Mauritius Day

Mauritius celebrates Independence Day Every year on the 12th March, This day also called Mauritius Day. Mauritians enjoy a public holiday to celebrate the anniversary of independence from Britain. In 2015, the country marks 47 years from the day independence was proclaimed in 1968.

Mauritius Day

In Mauritius today March 12, the annual flag-raising celebrations will be held at the Champ de Mars racecourse, where the Mauritian flag was first raised in 1968. Independence Day is marked with a large-scale ceremony featuring military parades, fly-pasts, live music and spectacularly choreographed dance and light shows.

At this time of year, the colourful flag is displayed all over the island – in shops, homes, schools, restaurants and government buildings –and local communities gather for smaller festivities with family and friends in towns and villages across the country. Many hotels and resorts also mark the day by laying on special Mauritian-themed menus and events for their guests.

The independence campaign gathered pace during the early 1960s, following a slow but steady move towards home rule in the late 1940s and 50s. A new constitution was granted to Mauritius people  in 1947 in which the vote was given to women for the first time. The requirement that voters must own property was also removed. These two measures resulted in a huge increase in the electorate – from 12,000 to almost 72,000 people – and following elections in 1948, a new Legislative Assembly was born, formed of 12 governor-appointed members and 19 voted for by the public.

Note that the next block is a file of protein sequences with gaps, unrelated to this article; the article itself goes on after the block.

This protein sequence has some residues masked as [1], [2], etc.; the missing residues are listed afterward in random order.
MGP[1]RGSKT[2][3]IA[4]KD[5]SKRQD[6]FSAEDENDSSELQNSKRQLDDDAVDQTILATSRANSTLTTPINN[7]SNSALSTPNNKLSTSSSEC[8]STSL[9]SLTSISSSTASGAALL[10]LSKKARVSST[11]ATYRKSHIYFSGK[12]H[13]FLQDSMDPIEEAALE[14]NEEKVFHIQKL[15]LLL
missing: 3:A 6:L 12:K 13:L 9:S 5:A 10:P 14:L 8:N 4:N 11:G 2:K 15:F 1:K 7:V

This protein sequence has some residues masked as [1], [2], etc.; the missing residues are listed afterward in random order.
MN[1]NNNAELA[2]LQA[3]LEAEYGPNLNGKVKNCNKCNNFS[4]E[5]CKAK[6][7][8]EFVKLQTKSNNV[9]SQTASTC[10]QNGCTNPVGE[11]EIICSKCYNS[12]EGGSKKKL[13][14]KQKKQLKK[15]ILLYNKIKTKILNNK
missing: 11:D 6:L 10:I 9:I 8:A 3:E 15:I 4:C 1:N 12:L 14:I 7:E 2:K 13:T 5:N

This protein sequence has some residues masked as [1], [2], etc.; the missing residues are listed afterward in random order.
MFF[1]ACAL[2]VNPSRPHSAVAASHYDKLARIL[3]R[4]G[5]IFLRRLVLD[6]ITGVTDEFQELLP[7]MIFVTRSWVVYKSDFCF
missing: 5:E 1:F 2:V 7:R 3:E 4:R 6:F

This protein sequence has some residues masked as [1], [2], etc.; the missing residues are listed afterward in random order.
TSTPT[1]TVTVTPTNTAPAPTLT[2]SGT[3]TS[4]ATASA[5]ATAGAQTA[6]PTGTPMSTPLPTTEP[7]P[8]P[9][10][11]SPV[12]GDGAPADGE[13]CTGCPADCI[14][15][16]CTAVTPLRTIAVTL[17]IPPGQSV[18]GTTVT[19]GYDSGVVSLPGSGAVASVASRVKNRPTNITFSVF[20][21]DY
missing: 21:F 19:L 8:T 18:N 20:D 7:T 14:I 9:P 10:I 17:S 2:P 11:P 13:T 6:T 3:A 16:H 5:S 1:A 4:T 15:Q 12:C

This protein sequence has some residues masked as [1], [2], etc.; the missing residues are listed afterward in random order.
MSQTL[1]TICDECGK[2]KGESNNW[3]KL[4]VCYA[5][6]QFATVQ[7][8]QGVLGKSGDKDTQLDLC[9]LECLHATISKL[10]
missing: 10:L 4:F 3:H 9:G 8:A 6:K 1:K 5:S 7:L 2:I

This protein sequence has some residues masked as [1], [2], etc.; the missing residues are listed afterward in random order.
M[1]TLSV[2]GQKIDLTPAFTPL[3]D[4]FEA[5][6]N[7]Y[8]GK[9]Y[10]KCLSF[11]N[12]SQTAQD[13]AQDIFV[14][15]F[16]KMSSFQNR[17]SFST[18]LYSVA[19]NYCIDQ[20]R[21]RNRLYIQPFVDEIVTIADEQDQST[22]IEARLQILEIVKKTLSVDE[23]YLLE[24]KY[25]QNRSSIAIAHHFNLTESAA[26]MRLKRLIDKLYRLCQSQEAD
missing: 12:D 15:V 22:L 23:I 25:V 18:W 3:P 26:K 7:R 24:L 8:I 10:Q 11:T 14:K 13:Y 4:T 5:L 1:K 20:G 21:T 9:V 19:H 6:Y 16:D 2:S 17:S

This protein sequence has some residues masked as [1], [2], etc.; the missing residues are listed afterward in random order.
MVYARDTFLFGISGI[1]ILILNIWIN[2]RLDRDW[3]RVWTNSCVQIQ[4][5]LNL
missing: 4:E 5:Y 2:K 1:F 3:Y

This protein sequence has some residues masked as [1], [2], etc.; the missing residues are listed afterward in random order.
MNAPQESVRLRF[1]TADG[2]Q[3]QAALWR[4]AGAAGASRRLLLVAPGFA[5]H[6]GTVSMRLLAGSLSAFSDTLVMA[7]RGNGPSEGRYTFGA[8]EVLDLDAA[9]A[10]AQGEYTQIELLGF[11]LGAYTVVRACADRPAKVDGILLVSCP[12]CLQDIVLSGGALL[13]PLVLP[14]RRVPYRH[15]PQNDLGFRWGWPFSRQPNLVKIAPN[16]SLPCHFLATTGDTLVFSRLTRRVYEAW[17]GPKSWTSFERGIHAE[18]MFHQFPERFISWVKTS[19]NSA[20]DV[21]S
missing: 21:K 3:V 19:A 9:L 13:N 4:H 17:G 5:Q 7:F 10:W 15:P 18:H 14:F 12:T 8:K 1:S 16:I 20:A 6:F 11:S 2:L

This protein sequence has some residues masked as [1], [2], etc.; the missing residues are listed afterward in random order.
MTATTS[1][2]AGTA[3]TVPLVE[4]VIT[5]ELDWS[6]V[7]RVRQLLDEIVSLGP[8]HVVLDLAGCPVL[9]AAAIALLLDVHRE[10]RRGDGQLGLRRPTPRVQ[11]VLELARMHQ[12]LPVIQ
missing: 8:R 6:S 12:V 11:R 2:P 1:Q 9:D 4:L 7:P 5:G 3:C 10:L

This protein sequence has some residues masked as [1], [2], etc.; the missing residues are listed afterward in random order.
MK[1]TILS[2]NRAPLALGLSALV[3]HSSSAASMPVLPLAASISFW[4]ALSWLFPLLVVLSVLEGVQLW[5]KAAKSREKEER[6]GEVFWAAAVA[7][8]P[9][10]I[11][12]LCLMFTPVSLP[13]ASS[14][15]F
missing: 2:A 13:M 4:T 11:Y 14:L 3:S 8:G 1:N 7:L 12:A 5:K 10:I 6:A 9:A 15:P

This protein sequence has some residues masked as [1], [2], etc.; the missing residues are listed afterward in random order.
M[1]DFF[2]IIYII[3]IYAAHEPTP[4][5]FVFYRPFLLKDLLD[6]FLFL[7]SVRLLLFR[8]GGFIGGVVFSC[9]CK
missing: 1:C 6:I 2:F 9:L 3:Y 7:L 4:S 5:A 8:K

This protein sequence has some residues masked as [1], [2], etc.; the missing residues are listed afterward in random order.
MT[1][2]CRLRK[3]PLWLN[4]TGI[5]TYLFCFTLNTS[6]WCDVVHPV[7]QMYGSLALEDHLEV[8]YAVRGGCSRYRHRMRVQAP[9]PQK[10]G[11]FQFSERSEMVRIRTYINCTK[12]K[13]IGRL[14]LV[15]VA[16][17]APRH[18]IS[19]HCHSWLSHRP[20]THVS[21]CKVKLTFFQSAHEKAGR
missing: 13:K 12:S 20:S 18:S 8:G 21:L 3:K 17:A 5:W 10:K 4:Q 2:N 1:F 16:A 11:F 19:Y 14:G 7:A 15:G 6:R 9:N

In 1959, British Prime Minister Harold Macmillan gave his famous Winds of Change address to the Parliament of South Africa, in which he made clear the British government’s intention to grant independence to many African countries. British Prime Minister Macmillan’s primary message – that the ‘growth of national consciousness’ throughout Africa was a ‘political fact’ – underscored his belief that self-government was an inevitability, and helped clear the path towards independence.

But the British government was also coming under increasing pressure to give up its colonies from the United States, who not only wanted access to the region’s markets and natural resources, but to prevent the tendrils of communism from infiltrating African nationalist movements; something they saw as a distinct possibility. In 1966, partly in response to this pressure, the British agreed to excise the remote Chagos Archipelago – which controversially remains under British control as the British Indian Ocean Territory – and relocate its population to Mauritius. A 50-year lease was granted to the USA, who established what they saw as a strategically vital military base on the island of Diego Garcia.

Once this deal was finalised, America was keen for Britain to speed up the process of decolonisation. The following year’s August elections saw an exceptionally high voter turnout of 89% with an alliance of the Mauritius Labour Party and other pro-self rule parties winning a mandate to lead the country towards independence.

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